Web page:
The Conflict That Is Occurring at General Hospital
Instances of conflict are said to occur when one party feels that another party has negatively or always negatively affected equipment or a service that the first party cares or is supposed to manage (Javitch, 2007). According to the views of many, nothing is good or bad but our thinking makes it so. Thus in our case, the conflict that is occurring in the General Hospital is that with the nearby medical center having undergone renovations and acquiring modern hospital equipment, the General Hospital occupancy capacity dropped by 65%, Mike Hammer as the CEO decided that the hospital had to do away with the departments where the returns were low and increase investment in the departments where there was high patient capacity.
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With a 35% increase in Medicare and Medicaid patients, these government plans generated fewer revenues compared to private hospital plans and thus there was a need for the hospital to find survival mechanisms. Mr. Hammer realized that cutting costs to improve the promising current hospital services was the only option an issue the physicians openly refused to cooperate and this initiated the conflict between the CEO and the physicians.
With the little cooperation he received, Mr. Hammer hired a new Chief Operating Officer (COO); Miss Harding who was supposed to implement the cost-cutting strategies. Given the full authority by the CEO, she embarked on the process by automating the EKG system; this resulted in the firing of one of the most respected doctors in the hospital Dr. Boyer whom in all his life had never misinterpreted the EKG readings and had never delayed. While this was a positive dimension towards cutting the costs, the computerized EKG interpretations were wrong which resulted in misdiagnosis and misfiling.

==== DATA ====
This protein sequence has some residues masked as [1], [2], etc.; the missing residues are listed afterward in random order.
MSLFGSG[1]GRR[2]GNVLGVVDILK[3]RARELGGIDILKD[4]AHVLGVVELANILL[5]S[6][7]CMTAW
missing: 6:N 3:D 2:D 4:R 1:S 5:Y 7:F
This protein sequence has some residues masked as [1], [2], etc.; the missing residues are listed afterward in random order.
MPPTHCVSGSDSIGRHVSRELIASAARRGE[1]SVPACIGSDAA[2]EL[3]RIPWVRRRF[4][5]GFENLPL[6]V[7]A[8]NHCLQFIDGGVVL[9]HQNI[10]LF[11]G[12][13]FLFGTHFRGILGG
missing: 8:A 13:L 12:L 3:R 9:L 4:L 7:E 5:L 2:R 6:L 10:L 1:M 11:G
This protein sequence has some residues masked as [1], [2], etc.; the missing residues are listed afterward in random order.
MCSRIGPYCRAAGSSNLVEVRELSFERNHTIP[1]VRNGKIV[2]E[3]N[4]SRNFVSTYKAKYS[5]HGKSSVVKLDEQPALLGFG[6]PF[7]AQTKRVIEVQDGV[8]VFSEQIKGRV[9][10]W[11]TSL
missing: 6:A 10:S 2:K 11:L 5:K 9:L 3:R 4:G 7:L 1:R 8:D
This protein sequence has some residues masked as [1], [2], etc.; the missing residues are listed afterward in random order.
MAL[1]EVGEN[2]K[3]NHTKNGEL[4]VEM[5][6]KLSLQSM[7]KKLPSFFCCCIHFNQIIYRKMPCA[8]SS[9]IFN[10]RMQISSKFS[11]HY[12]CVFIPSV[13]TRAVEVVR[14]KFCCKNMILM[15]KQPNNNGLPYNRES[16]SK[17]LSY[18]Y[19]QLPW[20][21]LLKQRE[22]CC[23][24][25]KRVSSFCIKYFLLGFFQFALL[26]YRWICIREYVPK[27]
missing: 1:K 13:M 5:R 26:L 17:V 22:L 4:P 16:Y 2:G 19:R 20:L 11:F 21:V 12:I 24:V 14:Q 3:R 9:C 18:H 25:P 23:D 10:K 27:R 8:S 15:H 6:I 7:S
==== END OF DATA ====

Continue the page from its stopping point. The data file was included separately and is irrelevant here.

The problem became so overwhelming that the hospital physicians got furious and they convened a meeting to discuss the issue. Though Miss Harding stuck with the adoption of the Automated EKG reading system, the physicians threatened to transfer all the patients to the nearby hospital. The conflict arose where some wanted the operating costs in the hospital to be cut and enable investments in a promising field. Physicians would hear none of it and thus the problems. Miss Harding entered into a conflict with the board of Trustees by firing Dr. Boyle (though she was not the one who had hired him) without even informing the board.
There was also a conflict between the COO and the board of directors, whereby after they convened a meeting, instead of her attending the meeting she sent her junior a situation that was not appreciated by the stakeholders. This kind of conflict is most of the time defined as an intergroup conflict in which disagreements and disputes arising from the different existing groups within an organization. In our case, the conflict was between the physicians and the management.
The Conflict Management Styles That Are Evident in the Case
The way an individual manages a conflict is perceived to be the preferred conflict management style. According to Copley (2008), a conflict management style is a “general and consistent orientation towards the other party and the conflict issues. Manifest in observable behaviors that form a pattern and share common characteristics over time”. (p.10)
The conflict management styles evident are The cooperative or collaborative problem-solving style whereby in this style, people try to find a solution that helps everyone meet their interests while still maintaining a cordial relationship. In the case of General Hospital, this is evident when the CEO Mike Hammer, during his early days, tried to convince the Director of Medicine that the staff physicians had to be cost-sensitive in their decision making to which the physicians adamantly refused to adhere to.